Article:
Updates on activities of Prof Miriam Khamadi Were (The Laureate of the First Hideyo Noguchi Africa Prize for Medical Services)2019

Please see also the updates of 2015:Newsletter No.11

Updates on activities

Prof. Miriam K. WereThe first time the prize was given in 2008, I was awarded the Hideyo Noguchi Africa Prize for Medical Services. It was and has been a powerful experience for me. To be truly powerful, the prize has to receive recognition beyond individual Laureates. Experiences since then indicate that, indeed, for me this prize has received recognition.

1 International Recognition:

a) Champions for An AIDS-Free Generation in Africa

The foci of this group are African Heads of State for high-level advocacy for policy and domestic financial mobilisation towards HIV/AIDS National Responses. Amongst the reasons the Founding Chairman of the Champions, former President of Botswana, H.E. Festus Mogae, gave for inviting me to join former Heads of States in The Champions was the successes I had had in Kenya’s National AIDS Control Council (NACC) and having been awarded the Hideyo Noguchi Africa Prize. To date I am a member of this group that has had audience with African Heads of State in many African countries. The latest one was in June 2018 in South Africa.

b) A key Player in the movement for Universal Health Coverage (UHC)

Prior to and following the 2015 agreement on Agenda 2030 for Sustainable Development Goals, I have been involved in and recognised as a key mover of Community Participation in health and development. My key statement on this matter is “If it does not happen in the Community, it doesn’t happen” I was one of the speakers at the UHC FORUM, 2017 Tokyo and took part in decision-making side events. One key success in the UHC movement has been the MCH Handbook Movement as a Global Tool for Improving Mother and Child Health. I am a member of the International Committee of MCH Handbook, under the leadership of Professor Yasuhide Nakamura. In 2012 and 2015, the International MCH Handbook Conference came to Africa for the first time in Kenya (2012) and the second time in Cameroon, 2015.. The slogan I have articulated is “If we improve the health of all African mothers and children, we shall improve the health of all Africans”. In November 2018, I attended the 11th conference in Bangkok where I was a keynote speaker and also gave the closing speech. This Conference was graced the presence of Her Imperial Highness Princess Akishino of Japan.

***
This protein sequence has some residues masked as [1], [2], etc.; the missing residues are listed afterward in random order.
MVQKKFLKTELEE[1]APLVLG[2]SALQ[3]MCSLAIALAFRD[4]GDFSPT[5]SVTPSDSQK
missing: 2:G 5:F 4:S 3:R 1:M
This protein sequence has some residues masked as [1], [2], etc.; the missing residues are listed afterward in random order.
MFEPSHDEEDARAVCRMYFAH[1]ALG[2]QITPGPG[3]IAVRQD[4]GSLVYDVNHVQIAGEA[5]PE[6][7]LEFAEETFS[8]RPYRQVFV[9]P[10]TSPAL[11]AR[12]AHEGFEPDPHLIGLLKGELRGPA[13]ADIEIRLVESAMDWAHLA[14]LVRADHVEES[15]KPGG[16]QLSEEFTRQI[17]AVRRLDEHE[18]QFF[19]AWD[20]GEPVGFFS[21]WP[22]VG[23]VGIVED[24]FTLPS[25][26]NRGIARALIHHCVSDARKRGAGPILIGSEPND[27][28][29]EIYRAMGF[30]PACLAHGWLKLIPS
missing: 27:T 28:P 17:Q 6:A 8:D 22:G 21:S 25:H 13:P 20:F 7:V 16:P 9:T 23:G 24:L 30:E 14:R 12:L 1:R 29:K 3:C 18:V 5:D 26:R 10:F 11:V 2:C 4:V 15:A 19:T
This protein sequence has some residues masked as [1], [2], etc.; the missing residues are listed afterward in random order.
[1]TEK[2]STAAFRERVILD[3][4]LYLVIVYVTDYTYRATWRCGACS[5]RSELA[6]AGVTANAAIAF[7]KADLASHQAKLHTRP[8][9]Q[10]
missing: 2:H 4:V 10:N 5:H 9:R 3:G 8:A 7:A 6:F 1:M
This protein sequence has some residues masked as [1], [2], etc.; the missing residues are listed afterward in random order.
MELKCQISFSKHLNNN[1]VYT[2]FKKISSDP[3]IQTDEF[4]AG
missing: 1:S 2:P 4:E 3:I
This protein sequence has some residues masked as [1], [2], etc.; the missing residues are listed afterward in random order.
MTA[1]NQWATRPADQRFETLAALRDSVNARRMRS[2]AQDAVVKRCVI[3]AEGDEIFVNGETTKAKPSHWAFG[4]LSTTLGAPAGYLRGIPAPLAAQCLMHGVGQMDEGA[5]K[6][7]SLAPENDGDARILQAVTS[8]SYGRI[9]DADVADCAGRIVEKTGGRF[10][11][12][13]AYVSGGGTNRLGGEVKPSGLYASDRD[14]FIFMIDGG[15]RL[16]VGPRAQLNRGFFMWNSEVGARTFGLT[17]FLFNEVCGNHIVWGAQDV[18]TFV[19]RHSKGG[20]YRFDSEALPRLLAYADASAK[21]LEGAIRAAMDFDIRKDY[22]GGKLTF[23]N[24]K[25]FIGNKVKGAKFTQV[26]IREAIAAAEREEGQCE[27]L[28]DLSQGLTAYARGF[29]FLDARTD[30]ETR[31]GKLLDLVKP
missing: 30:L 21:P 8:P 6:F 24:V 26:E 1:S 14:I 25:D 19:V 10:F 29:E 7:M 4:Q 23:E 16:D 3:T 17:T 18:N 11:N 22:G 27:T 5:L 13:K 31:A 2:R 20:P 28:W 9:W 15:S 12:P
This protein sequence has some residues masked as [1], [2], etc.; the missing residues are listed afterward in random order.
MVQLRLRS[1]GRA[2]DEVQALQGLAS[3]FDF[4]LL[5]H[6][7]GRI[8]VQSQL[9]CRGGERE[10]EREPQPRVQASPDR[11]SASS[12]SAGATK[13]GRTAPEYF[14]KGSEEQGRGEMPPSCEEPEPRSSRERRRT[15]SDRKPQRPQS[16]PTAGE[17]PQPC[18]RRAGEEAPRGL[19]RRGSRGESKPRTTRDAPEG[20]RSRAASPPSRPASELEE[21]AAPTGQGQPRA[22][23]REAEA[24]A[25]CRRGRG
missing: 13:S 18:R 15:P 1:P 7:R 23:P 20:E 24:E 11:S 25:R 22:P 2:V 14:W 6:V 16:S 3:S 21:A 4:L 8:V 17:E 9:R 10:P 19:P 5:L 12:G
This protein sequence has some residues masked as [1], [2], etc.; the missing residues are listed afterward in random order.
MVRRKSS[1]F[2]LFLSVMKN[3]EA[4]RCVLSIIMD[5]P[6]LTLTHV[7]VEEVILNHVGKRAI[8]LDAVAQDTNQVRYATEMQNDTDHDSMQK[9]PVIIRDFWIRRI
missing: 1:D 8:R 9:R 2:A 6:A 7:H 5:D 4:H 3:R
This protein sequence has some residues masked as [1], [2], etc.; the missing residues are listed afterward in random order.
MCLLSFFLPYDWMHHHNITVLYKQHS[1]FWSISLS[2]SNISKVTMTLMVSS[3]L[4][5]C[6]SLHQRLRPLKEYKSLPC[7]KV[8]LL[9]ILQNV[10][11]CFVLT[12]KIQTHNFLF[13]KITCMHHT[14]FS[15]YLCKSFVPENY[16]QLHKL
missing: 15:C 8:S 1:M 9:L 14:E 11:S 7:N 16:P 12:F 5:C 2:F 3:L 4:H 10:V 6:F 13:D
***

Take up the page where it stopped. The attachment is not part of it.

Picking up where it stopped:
2 Recognition at the National Level as Hideyo Noguchi Africa Prize Laureate has come in many forms including:-

a) The Government of Kenya recognised the importance of Community Health by creating an Ambassadorial level position for Community Health in 2011 and I was appointed the first Goodwill Ambassador for Community Health Strategy in recognition of my contribution to the Community approach towards national health development under the slogan, “If it does not happen in the Community, it doesn’t happen. If it happens in the community, it happens in the nation.” This approach has galvanised on-going national efforts towards attainment of UHC in Kenya. Currently, I am involved in an advisory role to the Community Health and Development Unit of the Ministry of Health, in Community and Development activities of Churches as well as Women’s Groups-Chamas. The on-going continent-wide advocacy and technical guidance by the African Medical and Research Foundation, AMREF, whose Chairman I was in 2003-2008, is leading to greater achievement in health targeting continent-wide attainment of UHC on time.